Category Archives: Advice

Sweet Wedding Idea: Travel Inspired

It’s funny how a sweet song, a scrap of fabric, a special color, or a favorite place can set your wedding planning in motion.

I spotted this stunning photograph from an Atlanta wedding, designed by the talented team of Amy Osaba.

This wedding had an Old Hollywood inspired travel theme, but all it reminded me of was the raspy and soulful, “Come Away with Me” by Norah Jones.


You never know where you’ll find inspiration, or when it will find you.

Open your eyes, ears, and heart to be inspired.

Gifts for the Grad

I love Dr. Seuss as much as the next gal, but on the day she graduates she really doesn’t need another book, never mind a rhyming one.  Here are some great ideas, both big and small, for the girl who you think deserves it all. (Rhyme intended)

Shop: Essie, Handbag, Wallet, Blazer, Pump, Charms, Journal, Stationary

The Art of Marriage

Normally I post on the style of a wedding, but there is something to be said for spending some time thinking about the style of a marriage.

A few months ago I stumbled across an article about the 50 year marriage between Paul Newman and Joanne Woodward.  They got married in a simple ceremony in Las Vegas in 1958 and we’re married until Newman died in 2008.

Wedding Day in 1958

Wedding lore suggests that at the Newman and Woodward wedding the “Art of Marriage” by Wilferd Arlan Peterson was recited.

Happiness in marriage is not something that just happens.
A good marriage must be created.
In the art of marriage the little things are the big things…
It is never being too old to hold hands.
It is remembering to say “I love you” at least once a day.
It is never going to sleep angry.
It is at no time taking the other for granted;
the courtship should not end with the honeymoon,
it should continue through all the years.
It is having a mutual sense of values and common objectives.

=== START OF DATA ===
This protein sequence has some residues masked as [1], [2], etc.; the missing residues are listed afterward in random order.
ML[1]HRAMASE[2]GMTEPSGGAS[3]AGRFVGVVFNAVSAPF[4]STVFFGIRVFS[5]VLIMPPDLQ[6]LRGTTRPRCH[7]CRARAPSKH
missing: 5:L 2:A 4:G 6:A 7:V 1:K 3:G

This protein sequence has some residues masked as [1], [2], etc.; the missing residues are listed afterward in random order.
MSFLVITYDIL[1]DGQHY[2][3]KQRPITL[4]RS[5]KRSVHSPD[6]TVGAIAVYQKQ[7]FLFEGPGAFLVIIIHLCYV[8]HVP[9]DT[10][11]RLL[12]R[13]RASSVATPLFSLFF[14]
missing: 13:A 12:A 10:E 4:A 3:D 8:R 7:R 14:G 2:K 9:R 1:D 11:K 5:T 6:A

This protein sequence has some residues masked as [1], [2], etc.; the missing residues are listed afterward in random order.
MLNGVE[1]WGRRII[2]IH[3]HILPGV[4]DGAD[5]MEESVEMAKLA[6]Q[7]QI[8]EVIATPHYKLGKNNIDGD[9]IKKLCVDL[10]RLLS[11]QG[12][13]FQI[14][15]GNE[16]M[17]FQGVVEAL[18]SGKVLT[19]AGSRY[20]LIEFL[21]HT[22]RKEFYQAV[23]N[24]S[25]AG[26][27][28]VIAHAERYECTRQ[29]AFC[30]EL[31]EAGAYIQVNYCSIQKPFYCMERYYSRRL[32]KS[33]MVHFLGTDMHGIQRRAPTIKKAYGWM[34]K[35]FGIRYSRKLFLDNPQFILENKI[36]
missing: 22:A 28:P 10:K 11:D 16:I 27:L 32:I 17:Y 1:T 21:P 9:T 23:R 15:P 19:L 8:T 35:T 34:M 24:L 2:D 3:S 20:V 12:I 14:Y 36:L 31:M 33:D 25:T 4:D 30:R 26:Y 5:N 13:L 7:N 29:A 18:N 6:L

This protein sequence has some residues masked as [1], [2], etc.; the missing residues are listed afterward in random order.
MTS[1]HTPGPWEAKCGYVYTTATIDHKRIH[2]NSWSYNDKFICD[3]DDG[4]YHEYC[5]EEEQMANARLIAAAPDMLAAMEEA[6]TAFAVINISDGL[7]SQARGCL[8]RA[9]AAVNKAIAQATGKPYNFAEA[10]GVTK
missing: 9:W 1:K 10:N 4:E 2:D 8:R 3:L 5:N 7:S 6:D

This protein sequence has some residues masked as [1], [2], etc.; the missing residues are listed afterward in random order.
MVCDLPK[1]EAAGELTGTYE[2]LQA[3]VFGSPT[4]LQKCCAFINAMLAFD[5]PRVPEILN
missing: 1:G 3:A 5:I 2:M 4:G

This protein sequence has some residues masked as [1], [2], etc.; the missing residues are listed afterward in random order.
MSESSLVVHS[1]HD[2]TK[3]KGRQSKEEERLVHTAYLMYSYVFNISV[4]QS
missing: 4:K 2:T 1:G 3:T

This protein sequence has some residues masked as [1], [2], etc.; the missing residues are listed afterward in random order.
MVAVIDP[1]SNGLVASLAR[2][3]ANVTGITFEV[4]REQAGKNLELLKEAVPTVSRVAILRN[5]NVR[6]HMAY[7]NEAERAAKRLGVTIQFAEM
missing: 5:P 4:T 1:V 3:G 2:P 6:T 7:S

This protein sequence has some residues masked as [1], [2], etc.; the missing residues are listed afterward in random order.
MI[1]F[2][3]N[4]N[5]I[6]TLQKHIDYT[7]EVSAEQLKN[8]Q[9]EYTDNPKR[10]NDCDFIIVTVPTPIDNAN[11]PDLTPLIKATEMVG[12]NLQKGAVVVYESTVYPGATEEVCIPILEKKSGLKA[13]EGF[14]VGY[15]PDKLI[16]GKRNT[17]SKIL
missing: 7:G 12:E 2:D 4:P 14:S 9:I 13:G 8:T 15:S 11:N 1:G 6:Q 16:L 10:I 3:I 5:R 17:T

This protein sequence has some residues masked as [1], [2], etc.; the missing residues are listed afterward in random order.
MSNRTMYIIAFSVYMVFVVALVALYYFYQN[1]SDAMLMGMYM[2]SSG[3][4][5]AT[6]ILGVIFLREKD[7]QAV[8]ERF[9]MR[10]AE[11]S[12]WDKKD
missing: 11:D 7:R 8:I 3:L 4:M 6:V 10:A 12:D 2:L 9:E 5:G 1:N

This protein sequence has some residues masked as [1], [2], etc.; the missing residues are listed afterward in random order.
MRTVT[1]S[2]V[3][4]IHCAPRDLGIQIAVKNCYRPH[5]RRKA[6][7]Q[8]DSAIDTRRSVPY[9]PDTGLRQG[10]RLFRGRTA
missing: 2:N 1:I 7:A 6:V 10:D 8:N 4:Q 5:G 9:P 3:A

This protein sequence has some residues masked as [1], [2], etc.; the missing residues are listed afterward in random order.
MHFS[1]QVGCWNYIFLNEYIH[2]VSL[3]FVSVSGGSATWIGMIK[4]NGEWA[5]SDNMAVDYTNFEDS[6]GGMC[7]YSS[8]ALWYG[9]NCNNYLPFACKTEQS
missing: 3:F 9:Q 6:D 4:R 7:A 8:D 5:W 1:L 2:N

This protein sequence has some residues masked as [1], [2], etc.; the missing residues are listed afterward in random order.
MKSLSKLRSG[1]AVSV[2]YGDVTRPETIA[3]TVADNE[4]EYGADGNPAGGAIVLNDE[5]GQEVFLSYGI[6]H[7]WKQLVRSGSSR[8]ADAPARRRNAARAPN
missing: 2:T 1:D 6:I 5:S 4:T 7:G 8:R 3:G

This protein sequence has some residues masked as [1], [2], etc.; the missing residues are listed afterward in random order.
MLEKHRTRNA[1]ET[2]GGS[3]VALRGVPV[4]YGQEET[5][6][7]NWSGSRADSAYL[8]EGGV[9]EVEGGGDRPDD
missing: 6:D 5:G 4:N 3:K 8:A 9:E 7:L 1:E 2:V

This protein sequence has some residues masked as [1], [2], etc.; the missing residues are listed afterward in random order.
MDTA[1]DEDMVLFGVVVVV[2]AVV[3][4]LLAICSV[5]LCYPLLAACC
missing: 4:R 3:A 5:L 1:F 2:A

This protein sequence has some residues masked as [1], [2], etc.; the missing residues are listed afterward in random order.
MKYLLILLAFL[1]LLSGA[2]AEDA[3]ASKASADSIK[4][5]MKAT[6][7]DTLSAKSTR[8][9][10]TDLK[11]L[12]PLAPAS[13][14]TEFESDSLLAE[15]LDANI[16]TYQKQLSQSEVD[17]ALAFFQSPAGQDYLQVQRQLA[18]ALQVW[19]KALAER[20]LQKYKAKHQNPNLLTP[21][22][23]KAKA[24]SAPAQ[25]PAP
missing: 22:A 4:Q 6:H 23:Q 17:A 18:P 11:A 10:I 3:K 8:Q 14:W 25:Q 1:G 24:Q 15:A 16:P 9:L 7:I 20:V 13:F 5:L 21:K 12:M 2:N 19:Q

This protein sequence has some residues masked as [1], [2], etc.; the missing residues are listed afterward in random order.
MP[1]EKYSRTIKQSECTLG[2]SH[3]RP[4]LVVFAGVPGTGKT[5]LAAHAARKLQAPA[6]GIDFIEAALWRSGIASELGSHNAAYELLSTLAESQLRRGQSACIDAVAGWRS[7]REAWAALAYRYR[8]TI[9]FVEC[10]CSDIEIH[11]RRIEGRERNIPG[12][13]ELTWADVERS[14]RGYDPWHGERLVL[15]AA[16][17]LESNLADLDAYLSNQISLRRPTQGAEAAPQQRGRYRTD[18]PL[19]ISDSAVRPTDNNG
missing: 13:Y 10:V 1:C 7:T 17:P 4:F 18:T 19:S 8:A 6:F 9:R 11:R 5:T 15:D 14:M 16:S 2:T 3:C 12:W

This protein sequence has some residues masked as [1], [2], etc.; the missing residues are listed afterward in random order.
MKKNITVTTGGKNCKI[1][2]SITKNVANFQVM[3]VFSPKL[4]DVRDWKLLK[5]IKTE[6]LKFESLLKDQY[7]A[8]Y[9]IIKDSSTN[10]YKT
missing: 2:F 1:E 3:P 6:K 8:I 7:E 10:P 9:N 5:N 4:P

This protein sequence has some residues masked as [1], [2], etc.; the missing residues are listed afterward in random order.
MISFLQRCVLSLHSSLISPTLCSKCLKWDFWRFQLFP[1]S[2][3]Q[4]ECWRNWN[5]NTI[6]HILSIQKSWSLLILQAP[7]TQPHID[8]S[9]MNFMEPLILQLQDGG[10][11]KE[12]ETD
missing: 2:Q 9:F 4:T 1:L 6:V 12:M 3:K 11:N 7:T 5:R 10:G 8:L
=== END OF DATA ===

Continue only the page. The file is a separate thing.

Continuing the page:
It is standing together facing the world.
It is forming a circle of love that gathers in the whole family.
It is doing things for each other, not in the attitude
of duty or sacrifice, but in the spirit of joy.
It is speaking words of appreciation
and demonstrating gratitude in thoughtful ways.
It is not looking for perfection in each other.
It is cultivating flexibility, patience,
understanding and a sense of humour.
It is having the capacity to forgive and forget.
It is giving each other an atmosphere in which each can grow.
It is finding room for the things of the spirit.
It is a common search for the good and the beautiful.
It is establishing a relationship in which the independence is equal,
dependence is mutual and the obligation is reciprocal.
It is not only marrying the right partner, it is being the right partner.
It is discovering what marriage can be, at its best.

Fifty Years, via Snippet and Ink

Are there married or forever-together couples whose style you admire?  Maybe you’re team Tom+Rita, Michelle+Barack, or maybe you have grandparents who have been married forever you inspire you.  Either way, I think it is important to be inspired by those that get it right.

Wedding Advice: Planning Marriage

In a new installment on The Daily Batch I will share wedding advice, tips, creative ideas and answers to some of the more difficult wedding questions that the magazines “gloss over”.  If there is an issue you want me to tackle, tell me in the comments!

You’ve planned every element of the big day, and now it’s time to plan the marriage, and prepare for what happens after “I do”.

Together Mark and I planned our wedding, he was the CFO (Chief Financial Officer) and I was the CCO (Chief Creative Officer).  Together we also planned our marriage.

Prior to getting married, or even engaged, we discussed our finances, our careers, our ambitions, our faiths, our practices, our families of origin and the family we would create together, where we would live, what holidays we would celebrate and how… we planned our life. We poetically wrote those plans into our ketubah, and on our wedding day we shared sweetly simple vows from our officiant, Cantor Debbi Ballard.